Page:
Pros and cons of A.I in the workforce
There are quite a few benefits to using robots and A.I. For example, robots are more dexterous, flexible and scalable than humans, which will reduce the strain on limited workers and keep them safe. If warehousing productivity is improved, this also makes for a better work environment and of course, human error is almost eliminated and will result in increased accuracy of orders packed and shipped. However, there is a downside to this for workers. Robots will mean a decrease in labour costs and hiring, so training and employee benefits will be eliminated, meaning huge financial gain for the company but no demand for human forklift truck operators.
Changes in consumer trends
As the industry relies mainly on the consumer either directly, or indirectly, how individuals and businesses purchase goods impacts heavily. Over the last 10 years, shopping trends have changed dramatically and as a nation, we’ve become used to shopping online from the comfort of our home or office. We now expect goods to be delivered quickly and preferably within a few hours! A by-product of the increase in shopping online has been a rise in demand for forklift truck drivers. Online shopping, home delivery and rapid order turnarounds require large scale warehouses to house vast quantities of stock. Therefore, experienced and skilled forklift drivers are needed to ensure the stock leaves the warehouse on time. It’s easy to forget that forklift drivers play an important role in the supply chain process and are vital to keeping the supply chain moving.
Consumers in the future
Experts are stating that in the future, online shopping will be the main way that consumers purchase goods and this will lead to an even bigger demand for warehouses to have the capacity to house stock in bulk and have the skilled personnel to keep the warehouse running smoothly. Forklift operators need a very specific set of skills to carry out their role efficiently and safely and businesses are constantly developing innovative training technologies. This area will continue to grow and expand, although as with all new technologies, there are additional costs involved.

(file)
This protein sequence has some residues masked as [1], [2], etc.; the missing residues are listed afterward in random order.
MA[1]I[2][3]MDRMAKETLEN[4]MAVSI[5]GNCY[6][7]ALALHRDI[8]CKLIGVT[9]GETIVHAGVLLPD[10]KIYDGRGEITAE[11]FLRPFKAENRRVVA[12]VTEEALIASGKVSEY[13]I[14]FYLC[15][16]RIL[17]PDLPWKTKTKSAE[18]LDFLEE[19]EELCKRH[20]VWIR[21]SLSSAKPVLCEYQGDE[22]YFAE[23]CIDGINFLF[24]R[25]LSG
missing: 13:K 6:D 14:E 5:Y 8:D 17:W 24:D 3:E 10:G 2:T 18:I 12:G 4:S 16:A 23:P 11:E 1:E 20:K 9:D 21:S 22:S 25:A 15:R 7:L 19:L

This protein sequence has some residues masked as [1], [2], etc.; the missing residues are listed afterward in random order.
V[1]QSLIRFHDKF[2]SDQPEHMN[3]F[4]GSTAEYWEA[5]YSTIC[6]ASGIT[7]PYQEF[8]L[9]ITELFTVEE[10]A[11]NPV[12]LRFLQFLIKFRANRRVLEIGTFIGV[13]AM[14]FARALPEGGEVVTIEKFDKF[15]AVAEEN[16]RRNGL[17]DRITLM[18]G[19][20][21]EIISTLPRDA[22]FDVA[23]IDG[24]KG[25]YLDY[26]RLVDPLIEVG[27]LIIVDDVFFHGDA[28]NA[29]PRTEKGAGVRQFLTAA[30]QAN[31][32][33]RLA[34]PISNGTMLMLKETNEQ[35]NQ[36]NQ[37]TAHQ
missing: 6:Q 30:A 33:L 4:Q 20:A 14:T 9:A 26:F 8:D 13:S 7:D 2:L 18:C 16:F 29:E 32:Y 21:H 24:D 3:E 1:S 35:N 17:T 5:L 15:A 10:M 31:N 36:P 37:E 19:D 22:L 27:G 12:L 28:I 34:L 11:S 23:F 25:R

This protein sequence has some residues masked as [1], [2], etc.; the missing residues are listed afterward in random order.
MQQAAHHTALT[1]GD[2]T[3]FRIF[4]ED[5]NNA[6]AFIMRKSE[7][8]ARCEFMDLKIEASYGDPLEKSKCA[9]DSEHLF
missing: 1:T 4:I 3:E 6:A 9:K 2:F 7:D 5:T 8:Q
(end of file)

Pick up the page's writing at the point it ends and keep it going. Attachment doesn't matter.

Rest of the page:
A changing future for warehousing
All evidence suggests that during the next decade, there will be many changes coming to the forklift and manual handling industry. Warehouse owners will likely have to accept the fact they will need to invest in their warehouses to keep up with new trends and stay competitive. Existing workers will require new training to operate any new machinery or to work alongside robotic forklifts, while new rules and regulations due to Brexit may mean radical changes to the way warehouses currently operate. All of this means personnel will require intense training throughout the coming years. The industry will grow and change substantially over the next decade, but most likely at a cost. If A.I is implemented as is expected, this may mean job losses or existing workers having to train in other areas for them to remain a necessary part of the workforce. It’s impossible to predict exactly what the future holds for the building and construction industry, but one thing we can guarantee is the fact it will not continue in the same way that it currently operates and significant changes will be required in all sectors.
Whatever the future holds, we’re here to help you with your forklift fleet today. Contact us to chat about what you need for your business.Posted by